(604) 295-6410

Our most frequently asked questions

Feel free to contact us if you have any other questions.

Why is it important to develop a base tan?

Moderate exposure to UVB helps develop a natural barrier in the skin to protect the body from excessive UV light. UVB stimulates the production of melanin which then surrounds the core of cells to protect the DNA. This melanin substance absorbs and/or scatters radiation. In addition, exposure to UVB thickens the epidermis (the top skin layer), thereby limiting the amount of UV light which could penetrate the lower skin layers. If this photo-protection (base tan) is not developed or a sunscreen is not used, sunburn can occur and the DNA of the skin cells may become damaged. Repeated sunburn can result in damaged cells which then reproduce themselves. This could be the initial development of skin cancer. (top)

Can the UV Rays emitted by indoor tanning lamps pass through the skin and affect the internal organs?

The UV rays emitted by indoor tanning lamps do not emit sufficient energy to penetrate past the skin layers. Thus, despite claims and rumors to the contrary, internal organs are not directly impacted by longer wave UV light. (top)

Why should I tan?

Sunlight is absolutely essential to all life on earth. There are various reasons, both biological and psychological, why exposure to light is desirable. In addition, many people believe they look better with a tan. Thus, having a tan may provide a psychological uplift for some. (top)

Do tanning lotions help with the tanning process?

Yes. For three reasons:

  • Hydration
    It is necessary that skin be hydrated sufficiently to reach and maintain the desired tan. Dry, neglected skin reflects UV light, not allowing it to tan underneath. It also exfoliates faster, causing the tan to fade quickly.
  • Nutrition
    The natural vitamins in many lotions or creams are fundamental to the skin’s appearance and to its ability to tan. Along with other hydrating properties, these vitamins replenish the necessary nutrition to skin, promoting cell regeneration and oxygenation for greatly improved tanning results.
  • Oxygenation
    Oxygen fuels all skin cell functions, thereby accelerating the tanning process. A good lotion or cream containing vitamins and botanical oil formulas help achieve deep oxygenation to stimulate melanin production for the best tan possible. (top)

Why indoor tanning?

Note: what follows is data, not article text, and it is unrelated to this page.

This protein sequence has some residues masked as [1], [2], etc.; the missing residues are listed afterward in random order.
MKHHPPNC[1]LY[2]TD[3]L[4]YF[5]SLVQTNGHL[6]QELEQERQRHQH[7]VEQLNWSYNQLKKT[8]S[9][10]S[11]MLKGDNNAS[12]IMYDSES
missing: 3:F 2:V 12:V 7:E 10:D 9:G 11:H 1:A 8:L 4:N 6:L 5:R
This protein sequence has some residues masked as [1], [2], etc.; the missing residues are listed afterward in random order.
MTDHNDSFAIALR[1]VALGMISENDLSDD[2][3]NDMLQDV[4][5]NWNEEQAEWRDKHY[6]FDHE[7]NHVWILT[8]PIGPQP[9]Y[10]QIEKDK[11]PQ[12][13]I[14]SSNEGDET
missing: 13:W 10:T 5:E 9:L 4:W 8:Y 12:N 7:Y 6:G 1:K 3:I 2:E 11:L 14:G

Our tanning beds and the sun both emit UVA and UVB rays. However, while tanning outdoors the time of day, time of year, weather, and atmosphere affect the amount of UVB rays you are exposed to. This creates an unpredictable environment and often leads to over exposing your skin. Our Tanning beds are designed and our consultants are trained to provide you with enough exposure to develop and maintain a tan without overexposing your skin. Indoors you receive a precise computer-timed session with consistent output from the tanning beds, rain or shine! (top)

How long will it take to establish a tan and how is it maintained?

Our tanning consultants will review your skin type when you first visit our salon and explain the bed type and exposure times suitable for you. Most skin types require starting with a relatively short exposure time and gradually increasing as time passes. On average it will take 3-7 sessions at the recommended 24-48 hour intervals to achieve a good base tan. After a base tan is established you can maintain it with regular visits. The frequency of the visits depends on your individual skin characteristics and the type of bed you prefer. (top)

Are there times that a person shouldn’t tan?

  • Pregnant women should not tan as the body chemistry is undergoing changes and tanning results are unpredictable.
  • If you’ve already tanned outside or indoors on a given day.
  • If you are on certain types of medications. Certain medicines are photosensitive and can cause you to burn or have unpredictable skin discolorations. Medication lists are available for you to review at our salon. If uncertain you should always ask your physician or pharmacist. (top)

What are the skin types?

Skin types are the way individual’s skin is categorized based on its reaction to ultraviolet light. Tanning consultants will consider your skin type when recommending tanning session exposure times. The skin types are as follows:

TYPE I – Always burns easily, severely, never tans. Very fair skin.
TYPE II – Burns easily, tans minimally or lightly peels. Fair skin.
TYPE III – Burns moderately and will eventually tan.
TYPE IV – Burns minimally and will tan well.
TYPE V – Always tans, rarely burns.
TYPE VI – Always tans profusely. Barely burns. (top)

Must eye protection be worn?

Yes! The law requires it. Indoor tanning goggles are necessary to protect your eyes from UV light that penetrates even through closed eyelids. (top)

Does Tanning increase Vitamin D in your body?

A study published in a recent nutrition journal shows tanning indoors raises a person’s vitamin D levels and bone mineral density (BMD). Subjects who used tanning beds were found to have vitamin D concentrations 90 percent higher and BMD scores “significantly higher” than non-tanners. The regular use of a tanning bed that emits vitamin D-producing ultraviolet radiation is associated with higher Vitamin D concentrations in the body. Vitamin D, which is rare in the diet, is produced in the body when skin is exposed to ultraviolet light. It is believed that healthy doses of the vitamin help the body ward off a host of maladies in the young and old–namely cancer, diabetes, hypertension and osteoporosis. (top)